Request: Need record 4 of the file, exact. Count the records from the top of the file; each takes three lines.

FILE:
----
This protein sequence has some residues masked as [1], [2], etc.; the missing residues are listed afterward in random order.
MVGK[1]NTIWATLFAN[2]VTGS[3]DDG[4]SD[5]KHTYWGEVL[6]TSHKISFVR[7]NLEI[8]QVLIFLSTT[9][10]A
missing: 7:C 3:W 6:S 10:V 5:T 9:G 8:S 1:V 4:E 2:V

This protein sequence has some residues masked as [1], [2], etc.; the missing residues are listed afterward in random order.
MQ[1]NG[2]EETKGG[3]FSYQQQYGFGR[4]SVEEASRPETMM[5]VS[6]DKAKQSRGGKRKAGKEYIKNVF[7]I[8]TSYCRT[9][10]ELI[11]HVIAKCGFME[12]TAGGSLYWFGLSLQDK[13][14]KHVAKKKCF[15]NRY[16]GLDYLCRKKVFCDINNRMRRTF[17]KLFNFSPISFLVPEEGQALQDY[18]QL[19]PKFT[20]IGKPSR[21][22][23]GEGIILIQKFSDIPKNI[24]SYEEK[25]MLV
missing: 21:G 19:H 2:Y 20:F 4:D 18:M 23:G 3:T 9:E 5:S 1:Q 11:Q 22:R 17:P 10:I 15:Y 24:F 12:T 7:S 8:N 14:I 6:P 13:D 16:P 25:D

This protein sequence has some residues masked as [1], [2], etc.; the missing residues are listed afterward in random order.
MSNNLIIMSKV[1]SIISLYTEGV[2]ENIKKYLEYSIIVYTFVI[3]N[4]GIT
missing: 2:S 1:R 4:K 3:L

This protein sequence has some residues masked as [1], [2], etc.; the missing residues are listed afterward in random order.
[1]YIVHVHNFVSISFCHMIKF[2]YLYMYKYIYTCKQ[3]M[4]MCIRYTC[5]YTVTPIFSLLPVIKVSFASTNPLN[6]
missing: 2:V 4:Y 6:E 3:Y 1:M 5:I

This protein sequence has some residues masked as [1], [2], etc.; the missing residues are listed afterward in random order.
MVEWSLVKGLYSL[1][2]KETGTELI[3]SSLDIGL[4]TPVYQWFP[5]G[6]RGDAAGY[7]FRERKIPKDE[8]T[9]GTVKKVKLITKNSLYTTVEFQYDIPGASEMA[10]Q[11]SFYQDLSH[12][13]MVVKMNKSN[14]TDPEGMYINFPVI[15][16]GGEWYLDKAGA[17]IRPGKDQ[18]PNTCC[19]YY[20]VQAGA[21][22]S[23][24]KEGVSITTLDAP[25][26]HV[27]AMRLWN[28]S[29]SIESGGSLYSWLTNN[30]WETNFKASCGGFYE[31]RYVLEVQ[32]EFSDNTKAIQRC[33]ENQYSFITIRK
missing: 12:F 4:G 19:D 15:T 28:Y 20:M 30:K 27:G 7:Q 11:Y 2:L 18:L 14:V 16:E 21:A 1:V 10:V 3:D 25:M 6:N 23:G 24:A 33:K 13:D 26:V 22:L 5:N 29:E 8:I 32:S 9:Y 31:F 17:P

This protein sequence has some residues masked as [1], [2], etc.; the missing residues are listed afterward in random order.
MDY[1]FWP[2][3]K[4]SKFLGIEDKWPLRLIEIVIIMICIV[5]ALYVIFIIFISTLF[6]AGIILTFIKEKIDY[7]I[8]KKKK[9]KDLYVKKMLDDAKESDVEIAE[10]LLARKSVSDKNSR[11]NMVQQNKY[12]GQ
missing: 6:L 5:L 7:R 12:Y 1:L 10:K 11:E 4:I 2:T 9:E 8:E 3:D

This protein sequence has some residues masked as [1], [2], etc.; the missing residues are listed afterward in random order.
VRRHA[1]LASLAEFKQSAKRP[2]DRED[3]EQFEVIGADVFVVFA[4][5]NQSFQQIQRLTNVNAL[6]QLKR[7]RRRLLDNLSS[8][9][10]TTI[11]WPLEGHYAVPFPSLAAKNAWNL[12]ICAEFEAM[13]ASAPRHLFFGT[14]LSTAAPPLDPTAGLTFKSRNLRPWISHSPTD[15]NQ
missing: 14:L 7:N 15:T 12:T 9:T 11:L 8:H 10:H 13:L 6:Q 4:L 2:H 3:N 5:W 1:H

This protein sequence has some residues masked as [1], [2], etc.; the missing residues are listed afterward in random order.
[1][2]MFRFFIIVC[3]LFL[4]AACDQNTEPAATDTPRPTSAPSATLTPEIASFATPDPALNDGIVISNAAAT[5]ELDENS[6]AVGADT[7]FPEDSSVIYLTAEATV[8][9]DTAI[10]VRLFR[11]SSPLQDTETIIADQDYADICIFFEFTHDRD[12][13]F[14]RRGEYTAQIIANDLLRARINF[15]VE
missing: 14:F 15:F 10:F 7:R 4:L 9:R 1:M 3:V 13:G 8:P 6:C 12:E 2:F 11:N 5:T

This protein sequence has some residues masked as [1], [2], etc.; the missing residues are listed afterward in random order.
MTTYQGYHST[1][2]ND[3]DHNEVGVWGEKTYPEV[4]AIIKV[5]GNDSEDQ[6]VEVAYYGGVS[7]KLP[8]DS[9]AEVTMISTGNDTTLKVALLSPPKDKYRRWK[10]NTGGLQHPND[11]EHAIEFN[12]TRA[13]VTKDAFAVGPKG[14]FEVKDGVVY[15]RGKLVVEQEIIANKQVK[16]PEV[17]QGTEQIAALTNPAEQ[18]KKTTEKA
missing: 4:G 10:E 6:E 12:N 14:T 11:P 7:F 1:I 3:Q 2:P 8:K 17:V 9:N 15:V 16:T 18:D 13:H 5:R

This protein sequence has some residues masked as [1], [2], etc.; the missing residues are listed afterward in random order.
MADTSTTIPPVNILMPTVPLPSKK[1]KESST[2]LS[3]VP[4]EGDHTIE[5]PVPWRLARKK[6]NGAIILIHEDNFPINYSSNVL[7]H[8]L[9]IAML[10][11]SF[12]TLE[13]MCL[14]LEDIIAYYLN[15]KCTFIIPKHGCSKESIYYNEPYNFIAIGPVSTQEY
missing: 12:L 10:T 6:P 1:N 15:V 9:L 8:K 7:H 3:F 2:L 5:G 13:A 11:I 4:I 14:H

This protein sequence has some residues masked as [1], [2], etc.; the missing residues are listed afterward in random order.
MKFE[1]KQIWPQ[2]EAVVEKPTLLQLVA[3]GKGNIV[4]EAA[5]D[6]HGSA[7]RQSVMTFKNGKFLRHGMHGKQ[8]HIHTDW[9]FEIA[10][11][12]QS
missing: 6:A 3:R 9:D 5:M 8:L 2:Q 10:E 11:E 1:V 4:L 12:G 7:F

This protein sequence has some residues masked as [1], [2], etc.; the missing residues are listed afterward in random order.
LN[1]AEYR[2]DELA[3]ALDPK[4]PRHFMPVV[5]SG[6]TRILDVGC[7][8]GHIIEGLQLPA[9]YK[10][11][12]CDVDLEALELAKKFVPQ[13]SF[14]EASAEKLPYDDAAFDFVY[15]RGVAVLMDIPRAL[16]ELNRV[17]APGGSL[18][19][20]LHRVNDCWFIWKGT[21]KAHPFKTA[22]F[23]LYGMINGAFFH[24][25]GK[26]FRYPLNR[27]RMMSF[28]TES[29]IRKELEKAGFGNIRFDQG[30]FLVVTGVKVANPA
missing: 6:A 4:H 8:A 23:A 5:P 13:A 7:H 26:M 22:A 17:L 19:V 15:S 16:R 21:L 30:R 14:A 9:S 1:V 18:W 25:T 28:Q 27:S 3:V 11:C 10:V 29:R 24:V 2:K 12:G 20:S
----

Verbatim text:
This protein sequence has some residues masked as [1], [2], etc.; the missing residues are listed afterward in random order.
[1]YIVHVHNFVSISFCHMIKF[2]YLYMYKYIYTCKQ[3]M[4]MCIRYTC[5]YTVTPIFSLLPVIKVSFASTNPLN[6]
missing: 2:V 4:Y 6:E 3:Y 1:M 5:I